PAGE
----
However, what really grabbed my attention was the image of a blouse embroidered with a sashiko design:
|Sashiko blouse by mina perhonen|
Now, I am not normally into embroidery, or embellishment or ANYTHING of that ilk, but you know when something is a sort of coup de foudre and you have to try it out? So, lacking the money to buy a pre-made kit, I went wandering around the internet to see if I could find enough resources to enable me to at least try it out. Between random stuff I googled and a couple of pages in a book I have about quilting, I managed to figure out most of the basics (I think) and draw a pattern on graph paper that is more or less a traditional design. I had a go first with a couple of simpler patterns and some thread, and then last night I sat down and tried a small square of the pattern. This is what it looks like:
Obviously, it has some flaws! You aren't supposed to allow the threads to cross each other or touch and I kind of screwed up some of the places where a lot of points meet -- the best one is the centre of the star on the bottom left, which is probably most like it's supposed to look. You're also supposed to be really consistent with the size of your stitches, which I was not, and the spaces between stitches are meant to be half the length of the stitch itself, which I also clearly got wrong. However, I think this is pretty good for a first real attempt! I'm not sure I'd want to do anything this complicated over a whole blouse though -- maybe something like this would be better.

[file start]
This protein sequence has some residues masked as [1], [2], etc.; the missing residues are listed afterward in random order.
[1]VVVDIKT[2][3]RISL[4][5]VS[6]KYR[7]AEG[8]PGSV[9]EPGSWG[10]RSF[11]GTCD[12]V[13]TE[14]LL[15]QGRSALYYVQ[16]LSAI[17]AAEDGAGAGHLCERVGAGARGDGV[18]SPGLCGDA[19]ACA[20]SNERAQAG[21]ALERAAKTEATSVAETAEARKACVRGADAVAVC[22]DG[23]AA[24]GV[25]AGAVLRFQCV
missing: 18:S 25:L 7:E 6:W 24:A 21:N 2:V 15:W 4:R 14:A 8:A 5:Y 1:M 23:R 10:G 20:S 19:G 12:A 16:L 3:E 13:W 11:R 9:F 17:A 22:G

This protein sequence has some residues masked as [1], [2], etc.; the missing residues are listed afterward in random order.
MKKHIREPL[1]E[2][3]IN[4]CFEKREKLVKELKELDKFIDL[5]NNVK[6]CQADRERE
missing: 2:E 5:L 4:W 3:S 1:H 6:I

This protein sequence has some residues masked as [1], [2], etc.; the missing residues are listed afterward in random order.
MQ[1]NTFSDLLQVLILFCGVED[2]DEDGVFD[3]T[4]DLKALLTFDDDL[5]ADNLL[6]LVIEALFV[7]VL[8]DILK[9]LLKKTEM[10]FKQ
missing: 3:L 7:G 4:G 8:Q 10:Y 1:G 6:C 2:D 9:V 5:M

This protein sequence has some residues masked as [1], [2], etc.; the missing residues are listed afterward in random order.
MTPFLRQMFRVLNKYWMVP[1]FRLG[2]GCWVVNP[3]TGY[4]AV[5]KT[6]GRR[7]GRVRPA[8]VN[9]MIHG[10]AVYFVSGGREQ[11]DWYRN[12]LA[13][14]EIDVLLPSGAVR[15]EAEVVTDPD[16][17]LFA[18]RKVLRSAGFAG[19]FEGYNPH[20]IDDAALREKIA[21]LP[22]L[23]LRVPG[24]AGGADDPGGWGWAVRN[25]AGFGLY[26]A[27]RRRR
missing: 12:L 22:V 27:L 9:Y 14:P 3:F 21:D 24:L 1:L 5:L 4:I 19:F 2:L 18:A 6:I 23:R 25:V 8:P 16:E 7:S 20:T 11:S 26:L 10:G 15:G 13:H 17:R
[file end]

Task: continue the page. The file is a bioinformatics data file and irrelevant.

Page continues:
It took a while to create the tissue paper pattern, which I placed on top of two layers of random scrap white cotton and then pinned into place. At first it's a bit awkward because even pinned it shifts a bit, but after you do the first long rows of stitching it stays mostly in place. My square is about 12cm by 12cm and it took me a total of about 2.5 hours to embroider -- an hour last night, about an hour this afternoon while I sat waiting for a hospital appointment, and a half hour once I got home just to finish off two lines of stitching. Actually, embroidering in public was an interesting experience. Normally nobody speaks to me at all in hospital waiting rooms but today two separate people asked me about what I was doing.